But to one whose drive is getting, increasing, and keeping power – i.e., a ruler or an aspiring ruler – it’s the biggest problem he can imagine.
Here’s a possible future for you: a future in which every nation is at war with every other nation over the one thing that matters to any and every government.
The “use it or lose it” principle has finally reared its head in the most significant way: the human race is slowly losing the ability to reproduce. Birth rates are declining and censuses are dwindling all over the world. Former economic powerhouses have gone into steep, personnel-bound declines. Even Third World nations with traditionally high birth rates are no longer able to replace their populations through reproduction. Yet the international competition continues, whether overtly or covertly. Rulers simply must rule.
Artificial intelligence has proved to be a phantasm. Robots are useless for everything but fully repetitive, programmable tasks. Anything requiring reasoning ability must be “manned,” rather than “roboted.” In consequence, when someone outside the law is captured, his personality is electrochemically destroyed and replaced with a stored personality from a dead citizen of great value.
Alloplastic medicine has evolved to the heights, such that any part of the body other than nerve tissue can be replaced by an artificial organ. Thus, lifespans have skyrocketed...but the extension of bodily life has its limits, for the brain cannot be kept from wearing down, entering a period of terminal weariness, and shutting itself off permanently.
Farming is in crisis. It’s a task at which robots have proved ineffective. Food stocks can only be maintained by men and man-guided machines (e.g., harvesters, plows, etc.). Automation is applicable only to purely rote tasks and only in good weather.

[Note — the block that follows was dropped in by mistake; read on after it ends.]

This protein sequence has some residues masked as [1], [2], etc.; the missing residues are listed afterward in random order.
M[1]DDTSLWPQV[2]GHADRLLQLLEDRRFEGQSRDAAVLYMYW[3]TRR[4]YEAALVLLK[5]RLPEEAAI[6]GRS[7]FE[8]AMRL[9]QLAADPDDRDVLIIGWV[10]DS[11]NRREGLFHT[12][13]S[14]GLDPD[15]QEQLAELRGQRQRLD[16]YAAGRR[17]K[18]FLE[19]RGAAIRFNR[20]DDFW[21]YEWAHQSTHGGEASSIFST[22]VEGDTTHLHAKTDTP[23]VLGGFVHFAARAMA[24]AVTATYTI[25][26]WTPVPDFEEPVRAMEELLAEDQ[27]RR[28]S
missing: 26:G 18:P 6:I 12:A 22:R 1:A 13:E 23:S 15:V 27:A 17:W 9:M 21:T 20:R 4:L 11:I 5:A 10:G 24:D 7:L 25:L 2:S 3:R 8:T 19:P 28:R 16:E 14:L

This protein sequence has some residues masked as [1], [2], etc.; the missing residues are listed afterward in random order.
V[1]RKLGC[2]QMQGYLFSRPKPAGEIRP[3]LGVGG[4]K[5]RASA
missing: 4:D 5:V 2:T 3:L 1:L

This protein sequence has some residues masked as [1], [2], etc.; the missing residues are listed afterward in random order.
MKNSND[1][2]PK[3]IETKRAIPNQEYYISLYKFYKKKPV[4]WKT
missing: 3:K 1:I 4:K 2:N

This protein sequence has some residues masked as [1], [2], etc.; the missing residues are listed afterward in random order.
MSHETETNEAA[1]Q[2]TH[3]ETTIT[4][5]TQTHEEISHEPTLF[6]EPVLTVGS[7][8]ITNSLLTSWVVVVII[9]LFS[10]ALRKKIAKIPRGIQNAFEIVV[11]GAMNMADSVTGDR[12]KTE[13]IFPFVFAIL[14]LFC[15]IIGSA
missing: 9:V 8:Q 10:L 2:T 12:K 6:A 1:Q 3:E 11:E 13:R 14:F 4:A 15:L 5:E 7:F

Under such conditions, each government’s aims would necessarily be:
- To retain and conserve its own population;
- To encourage reproduction as far as medically possible;
- To seduce or kidnap the citizens of other nations and add them to its own populace.
Citizens who prove to be unusually fertile are also highly valued. However, they are restricted in nearly every way, as the nation cannot afford to risk them or allow them to risk themselves.
National borders are tightly controlled. Even the oceans are demarcated, and no citizen of country X ever ventures onto the waters without being electronically constrained to stay within X’s “national” waters.
Weapons of mass destruction would be regarded as Doomsday Devices. Even nations committed to total war against one another would quail at the thought of their use. A form of the “Tuareg truce” (cf. Herman Kahn, On Thermonuclear War) protects those in the all-important agricultural field...except that efforts to kidnap and forcibly expatriate such persons are licit and ongoing.
Even in times of “peace,” every government is quietly at war with every other over the one thing that’s ever mattered to a ruler: subjects to rule. Barring a wholly unexpected resurgence of human fertility, it’s a war that will go on until Kingdom Come.
Scared yet? The above vision might strike you as unlikely –for many years we’ve been hectored about “too many people for the poor overburdened Earth to sustain” – but given demographic trends, it strikes me as more likely than a true overpopulation crisis. Indeed, it might be the likeliest of all futures, especially given the nature of power-lust and the moral-ethical vacuum in the mind of the typical ruler.
But I did say it was just an idea for a story, didn’t I? It’s just that the more I think about it, the more it seems as if it might come true...indeed, that it might be coming true right now, as you read this, before our very eyes.
Think it’s time to go jump the wife?
By the way: Happy Pi Day!